It’s About Time We Considered Angel Investing!

The recently concluded EAVCA’s (East Africa Private & Venture Capital Association) conference was attended by global limited partners, local institutional investors, regulators and private equity investors to discuss and debate the opportunities driving the growth of investments in East Africa.

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Keynote speakers and panelists addressed the region’s deal landscape and examined the growth of Private Equity in the region over the past decade.

The convening also hosted conversations on the state of early stage investing and the venture capital industry with a focus on trends, highlights and challenges unique to the ecosystem.

The fact that players at VC/ PE level are cognizant of that funding gap should indicate that the discussion around angel investing is more than timely. Over the last few years, there have been relevant developments that have set the stage to engage in a more meaningful dialogue.

An article from Business Daily highlighted Nairobi as being among the top investment destinations in Africa and is set to record a sustained growth in foreign direct investment (FDI) in coming years. However, most of this capital will flow into larger, more mature enterprises and with an increasing focus on manufacturing and knowledge-based industries.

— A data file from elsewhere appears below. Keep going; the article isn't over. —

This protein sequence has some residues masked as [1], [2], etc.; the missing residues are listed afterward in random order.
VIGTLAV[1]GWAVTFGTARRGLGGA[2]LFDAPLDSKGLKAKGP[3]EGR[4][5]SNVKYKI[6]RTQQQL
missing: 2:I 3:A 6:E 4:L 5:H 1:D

A report by Village Capital, on the state of early stage funding revealed that more than 90% of funding for East African startups went to expat founders and not because there was a shortage of start-ups with a Kenyan or East African founder.

The issue has to do more with preconceived biases than with systemic problems. A study released Global Accelerator Learning Initiative (GALI) alluded to another reason. The researchers found that cultural bias might be driving the perception of lower entrepreneurial skills, and that investors claimed emerging market entrepreneurs lacked experience, despite evidence to the contrary.

It’s no secret: investors use patterns as a proxy for potential.

These concerns should be a call to action to local business angels to rally around local start-ups and offer the much needed support to enable a vibrant entrepreneurial ecosystem. In more developed ecosystems, there’s evidence that angel-funded startup companies have historically been less likely to fail than companies that rely on other forms of initial financing, according to a Harvard report by William R. Kerr, Josh Lerner, and Antoinette Schoar.

Investment in startup businesses has been recognized as an important resource for economic growth and, therefore, economic development and angel investors provide significant value to the overall economy by fueling entrepreneurial activity.

In Africa, the pace has already been set by organizations like ABAN, VC4A, Village Capital and other institutions with similar objectives. In East Africa, the new Tech Frontier, we cannot allow to be left behind it is about time we rolled up our sleeves and got into the “dog fight” so to speak.

Who’s with us!!!

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